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I wound up with this increasingly rare old hardcover, but for carrying around I found myself reading the first two books on Kindle and "The Stoic" in an old paperback. This is a fictionalized biography of Yerkes, who funded the telescope named for him, and built the transportation system of Chicago.
But in actuality the hero is Dreiser, fantasizing about himself as a man with a rare taste for beauty and great personal charm and power. In the trilogy, as in "The Genius" and in his more famous books, Dreiser's writing is rather plodding. Here, his detailed, heavily researched discussions of matters of finance can be heavy going. Just the same, the three books of the trilogy are full of interest and hold the reader.
Among their attractions, setting to one side the hero's various affairs with younger women, are their depiction of the America that was, and that was changing rapidly. Dreiser has a way of building his characters so that there are some moments in the books when you particularly feel his power.
When the wife Yerkes doesn't love dies, Yerkes cries, and I confess I cried too. Sheds light on the wild capitalist period of our history. I found the whole thing interesting, both from an historical perspective and the character development. Glad to be able to re-read these classics on my Kindle for iPad! He's buttah, and I mean that in a good way. Go to Amazon. Back to top. Get to Know Us. Shopbop Designer Fashion Brands.
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“The Stoic”, a literary analysis of Theodore Dreiser’s novel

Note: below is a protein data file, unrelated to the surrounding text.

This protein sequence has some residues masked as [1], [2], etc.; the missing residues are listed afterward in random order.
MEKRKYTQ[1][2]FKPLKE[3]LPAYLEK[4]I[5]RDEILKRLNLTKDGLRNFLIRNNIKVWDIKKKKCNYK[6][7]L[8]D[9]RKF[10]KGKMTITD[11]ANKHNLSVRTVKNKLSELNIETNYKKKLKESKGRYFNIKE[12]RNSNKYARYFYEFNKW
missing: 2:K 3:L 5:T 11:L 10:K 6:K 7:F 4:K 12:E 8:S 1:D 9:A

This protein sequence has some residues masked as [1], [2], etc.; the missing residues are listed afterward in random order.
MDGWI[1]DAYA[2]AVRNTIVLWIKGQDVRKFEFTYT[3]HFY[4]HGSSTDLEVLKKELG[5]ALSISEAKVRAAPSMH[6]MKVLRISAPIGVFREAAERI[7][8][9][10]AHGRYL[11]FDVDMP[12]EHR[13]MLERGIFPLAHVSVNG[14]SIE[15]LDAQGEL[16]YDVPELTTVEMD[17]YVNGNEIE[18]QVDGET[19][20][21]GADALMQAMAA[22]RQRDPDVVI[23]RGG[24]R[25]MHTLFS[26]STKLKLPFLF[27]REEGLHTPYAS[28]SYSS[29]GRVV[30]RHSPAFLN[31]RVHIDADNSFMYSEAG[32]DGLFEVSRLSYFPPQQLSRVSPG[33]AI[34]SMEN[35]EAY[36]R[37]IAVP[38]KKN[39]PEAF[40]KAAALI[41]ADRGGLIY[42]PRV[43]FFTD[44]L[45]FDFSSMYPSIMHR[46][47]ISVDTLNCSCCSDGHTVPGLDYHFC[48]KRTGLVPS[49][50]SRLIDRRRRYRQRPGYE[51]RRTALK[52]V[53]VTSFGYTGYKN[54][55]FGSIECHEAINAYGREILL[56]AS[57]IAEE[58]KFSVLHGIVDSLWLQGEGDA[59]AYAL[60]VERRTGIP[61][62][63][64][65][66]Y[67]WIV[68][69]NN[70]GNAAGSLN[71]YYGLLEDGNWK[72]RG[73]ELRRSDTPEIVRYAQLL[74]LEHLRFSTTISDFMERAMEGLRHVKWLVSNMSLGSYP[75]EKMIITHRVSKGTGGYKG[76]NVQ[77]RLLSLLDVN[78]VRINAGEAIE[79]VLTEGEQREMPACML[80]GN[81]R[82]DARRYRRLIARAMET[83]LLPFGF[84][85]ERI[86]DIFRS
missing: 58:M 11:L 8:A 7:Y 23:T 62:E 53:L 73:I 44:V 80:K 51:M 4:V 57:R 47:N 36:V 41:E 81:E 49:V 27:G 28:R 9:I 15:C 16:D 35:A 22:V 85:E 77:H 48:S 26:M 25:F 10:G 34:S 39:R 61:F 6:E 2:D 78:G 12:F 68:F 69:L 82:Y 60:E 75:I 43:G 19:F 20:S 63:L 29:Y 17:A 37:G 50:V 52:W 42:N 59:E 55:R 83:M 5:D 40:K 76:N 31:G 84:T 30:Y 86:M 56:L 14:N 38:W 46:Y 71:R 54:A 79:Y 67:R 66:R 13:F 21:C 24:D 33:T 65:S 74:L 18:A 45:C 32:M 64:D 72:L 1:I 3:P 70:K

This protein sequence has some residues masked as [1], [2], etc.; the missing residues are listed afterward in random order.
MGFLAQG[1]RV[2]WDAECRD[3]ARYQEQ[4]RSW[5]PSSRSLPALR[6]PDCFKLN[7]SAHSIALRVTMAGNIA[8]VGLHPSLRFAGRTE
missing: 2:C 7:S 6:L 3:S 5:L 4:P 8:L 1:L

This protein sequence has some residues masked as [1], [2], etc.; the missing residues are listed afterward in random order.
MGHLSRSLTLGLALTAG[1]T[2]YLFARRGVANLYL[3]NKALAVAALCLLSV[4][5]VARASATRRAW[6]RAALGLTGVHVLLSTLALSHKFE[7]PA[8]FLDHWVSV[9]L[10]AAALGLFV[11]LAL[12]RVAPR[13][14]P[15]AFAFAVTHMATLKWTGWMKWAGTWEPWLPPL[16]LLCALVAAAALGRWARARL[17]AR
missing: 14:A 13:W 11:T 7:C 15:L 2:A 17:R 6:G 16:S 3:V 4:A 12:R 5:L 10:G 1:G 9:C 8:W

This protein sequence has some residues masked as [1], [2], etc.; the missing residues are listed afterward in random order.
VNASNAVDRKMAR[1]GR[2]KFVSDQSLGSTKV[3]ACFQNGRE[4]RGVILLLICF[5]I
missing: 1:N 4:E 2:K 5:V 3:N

There Dreiser described the last London period in the life of the outstanding American financier, millionaire, and developer of a public transport network in Chicago — Frank Algernon Cowperwood. As in life, in the novel less than one million dollars is left from the multimillion funds of Cowperwood. The London projects continue to grow rapidly without his participation. Berenice Fleming like Emilia Grigsby, being a delicate girl, who appreciates the beauty, starts looking for the meaning of life in the Indian philosophy. She remains alone forever and cherishes the memory of her extraordinary, energetic beloved.
Theodore Dreiser was born in Terre Haute, Indiana, the twelfth of 13 children. His childhood was spent in poverty, or near poverty, and his family moved often. In spite of the constant relocations, Dreiser managed to attend school, and, with the financial aid of a sympathetic high school teacher, he was able to attend Indiana University. However, the need for income forced him to leave college after one year and take a job as a reporter in Chicago. Over the next 10 years, Dreiser held a variety of newspaper jobs in Pittsburgh, St. Louis, and finally New York.
Theodore Dreiser — was born in Terre Haute, Indiana, to working-class parents, including a German immigrant father. Dreiser also experienced his share of romantic complications, and his marriages to Sara Osborne White and Helen Richardson were characterized by sustained infidelity. Dreiser never finished high school and attended Indiana University for one year before embarking on a three-year stint as a journalist at a variety of newspapers, including the Chicago Globe , New York World , and St. Louis Globe-Democrat. During his early career, Dreiser also worked as an editor and freelance writer for national magazines. In , Dreiser began his first novel, Sister Carrie , with the encouragement of his wife, Sara Osborne White, and his novelist friend, Arthur Henry. The Doubleday Company published the novel reluctantly, upholding a verbal agreement to publish it but refusing adequately to promote or distribute the novel because of objections over its moral content.
By Theodore Dreiser. There were two most disturbing problems confronting Frank Cowperwood at the time of his Chicago defeat, when, so reducingly and after so long a struggle, he lost his fight for a fifty-year franchise renewal. First, there was his age. He was nearing sixty, and while seemingly as vigorous as ever, it would be no easy matter, he felt, with younger and equally resourceful financiers on the scene, to pile up the great fortune which assuredly would have been his if his franchise had been extended.